For those home businesses that are earning less than $60,000 a year, there are no permits, no licenses, and no inspections required for a cottage food business.
So let’s assume that the neighborhood association has sponsored and learn and earn collaboration with an urban farmer, and just a few people have turned this into a business opportunity, maybe by referencing some of their grandmother’s recipes.
The people who participate in this program become producers rather than just consumers, and economically, this triggers a fascinating multiplier effect.
Again, assuming that just a small number of neighbors adopt these programs, the community is now generating a little over $7 million a year in revenue.
For those participating within the market, they are generating an average $450 a month in additional revenue, or just over $5,000 a year.
These are averages, applied to everyone participating in the economy, which still assumes just 25% participation, so obviously: some are earning more than others, but the money is still kept within the local neighborhood.
In this second phase, the neighborhood association itself is generating about $300,000 a year in self-funding, which is invested into more earn and learn opportunities, designed to create an ever greater number of producers.
In fact, the neighborhood association might elect to adopt a voluntary form of basic income (BI), which would ensure that the neighborhoods citizens are not displaced if and when they are in a state of economic duress.
In effect, this becomes an example of a hyper-local economic stimulus, and it pays for itself by:
- Not spending as much with Amazon / Walmart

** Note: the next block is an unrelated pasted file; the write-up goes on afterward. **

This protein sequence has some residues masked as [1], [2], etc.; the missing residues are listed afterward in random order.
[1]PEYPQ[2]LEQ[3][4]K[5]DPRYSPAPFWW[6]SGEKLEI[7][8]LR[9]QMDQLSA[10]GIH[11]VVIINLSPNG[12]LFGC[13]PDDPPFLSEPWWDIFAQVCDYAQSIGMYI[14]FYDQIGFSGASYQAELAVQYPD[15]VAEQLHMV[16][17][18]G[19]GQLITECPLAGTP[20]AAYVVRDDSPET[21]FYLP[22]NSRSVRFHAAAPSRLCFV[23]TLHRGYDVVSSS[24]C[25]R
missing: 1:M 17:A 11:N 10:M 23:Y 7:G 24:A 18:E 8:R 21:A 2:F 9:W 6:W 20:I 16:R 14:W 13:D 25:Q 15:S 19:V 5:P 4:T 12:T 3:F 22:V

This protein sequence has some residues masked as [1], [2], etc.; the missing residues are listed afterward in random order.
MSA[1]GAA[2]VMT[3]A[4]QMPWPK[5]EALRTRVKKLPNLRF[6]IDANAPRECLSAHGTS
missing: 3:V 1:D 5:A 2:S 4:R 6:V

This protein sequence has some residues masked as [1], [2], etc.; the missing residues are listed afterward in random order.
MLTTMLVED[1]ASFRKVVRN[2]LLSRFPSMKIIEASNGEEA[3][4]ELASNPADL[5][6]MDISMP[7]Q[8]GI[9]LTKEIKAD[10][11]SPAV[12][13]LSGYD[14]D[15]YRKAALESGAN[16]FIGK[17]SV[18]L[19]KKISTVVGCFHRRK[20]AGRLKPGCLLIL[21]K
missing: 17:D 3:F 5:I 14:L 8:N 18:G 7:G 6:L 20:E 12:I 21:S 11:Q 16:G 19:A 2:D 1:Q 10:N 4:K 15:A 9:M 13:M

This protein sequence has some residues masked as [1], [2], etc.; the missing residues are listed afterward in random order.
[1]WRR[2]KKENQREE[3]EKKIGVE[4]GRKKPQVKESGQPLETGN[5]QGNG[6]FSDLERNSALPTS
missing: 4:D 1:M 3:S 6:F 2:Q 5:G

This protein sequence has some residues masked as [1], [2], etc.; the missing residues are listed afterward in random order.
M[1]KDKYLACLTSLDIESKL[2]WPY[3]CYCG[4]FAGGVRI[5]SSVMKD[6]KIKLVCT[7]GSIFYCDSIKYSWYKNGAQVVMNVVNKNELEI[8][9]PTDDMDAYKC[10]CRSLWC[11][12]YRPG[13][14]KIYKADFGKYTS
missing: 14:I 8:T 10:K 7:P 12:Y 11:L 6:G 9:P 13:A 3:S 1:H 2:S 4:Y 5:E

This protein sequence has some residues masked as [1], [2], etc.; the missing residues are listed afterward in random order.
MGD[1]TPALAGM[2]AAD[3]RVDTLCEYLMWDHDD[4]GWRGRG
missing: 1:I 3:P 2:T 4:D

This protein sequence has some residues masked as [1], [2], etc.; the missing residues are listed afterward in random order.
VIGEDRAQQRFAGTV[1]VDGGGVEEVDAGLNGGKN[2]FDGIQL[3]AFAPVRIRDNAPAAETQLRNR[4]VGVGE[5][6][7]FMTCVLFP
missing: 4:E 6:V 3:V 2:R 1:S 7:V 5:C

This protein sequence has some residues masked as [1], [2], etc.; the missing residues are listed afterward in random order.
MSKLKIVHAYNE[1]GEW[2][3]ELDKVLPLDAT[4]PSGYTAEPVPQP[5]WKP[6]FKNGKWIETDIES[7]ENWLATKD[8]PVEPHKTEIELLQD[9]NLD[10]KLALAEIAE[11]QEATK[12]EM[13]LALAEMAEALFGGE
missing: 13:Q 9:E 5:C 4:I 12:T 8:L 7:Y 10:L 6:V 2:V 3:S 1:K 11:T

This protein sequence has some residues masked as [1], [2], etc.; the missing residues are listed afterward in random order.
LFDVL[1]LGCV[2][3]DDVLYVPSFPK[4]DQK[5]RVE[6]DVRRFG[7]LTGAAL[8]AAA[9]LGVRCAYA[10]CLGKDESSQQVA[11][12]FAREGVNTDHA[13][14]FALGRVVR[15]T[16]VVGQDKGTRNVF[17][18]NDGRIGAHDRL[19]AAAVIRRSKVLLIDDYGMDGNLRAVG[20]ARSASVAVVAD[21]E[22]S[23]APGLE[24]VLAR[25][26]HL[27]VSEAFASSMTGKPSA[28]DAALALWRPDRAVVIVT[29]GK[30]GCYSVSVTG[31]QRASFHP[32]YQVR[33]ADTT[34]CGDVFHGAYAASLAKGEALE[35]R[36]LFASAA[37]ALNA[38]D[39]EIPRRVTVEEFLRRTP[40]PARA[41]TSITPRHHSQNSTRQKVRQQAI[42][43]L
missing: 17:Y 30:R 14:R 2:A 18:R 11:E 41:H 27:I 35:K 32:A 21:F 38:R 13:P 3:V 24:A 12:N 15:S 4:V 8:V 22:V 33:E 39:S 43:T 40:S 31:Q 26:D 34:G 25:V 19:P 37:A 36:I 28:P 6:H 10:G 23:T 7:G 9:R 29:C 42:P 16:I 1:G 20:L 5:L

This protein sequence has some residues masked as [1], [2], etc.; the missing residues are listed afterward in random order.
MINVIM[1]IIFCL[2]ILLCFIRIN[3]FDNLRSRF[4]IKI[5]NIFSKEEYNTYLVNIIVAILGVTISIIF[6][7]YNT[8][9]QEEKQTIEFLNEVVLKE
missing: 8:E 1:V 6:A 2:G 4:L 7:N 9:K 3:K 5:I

- Buying local
- Investing in turning consumers into producers
Why bother “seizing the means of production” when we can instead stimulate people’s productive capacity, so they are no longer simply consumers, but producers?
I have reason to believe that the dominant economic model is overextended in such a way that they might be non-competitive, making it possible to beat the big guys at their own game, simply by stimulating peoples loyalty to their own.
As an aside:
Each Amazon Marketplace transaction results in an 18.3% transaction fee, per transaction, which most people don’t see because it’s built into the advertised price.
So that money is drained from the neighborhood (see: fiscal leakage), and is only used to make Bezos more wealthy, at the expense of your community.
In one study, women of moderate-weight lost an average 10% of their body weight in six months, so an hourly walk around the neighborhood is a decent way to get some exercise, and for cheap!
And it brings a neighborhood together, which serves as a foundation for community crime prevention.
Because our local neighborhood market would make it possible to recognize non-monetary forms of capital, the “block walkers“ might be recognized for their contributions towards community policing.
And they could leverage that earned trust to ask the community bank for resources, when needed.
See how cool that is?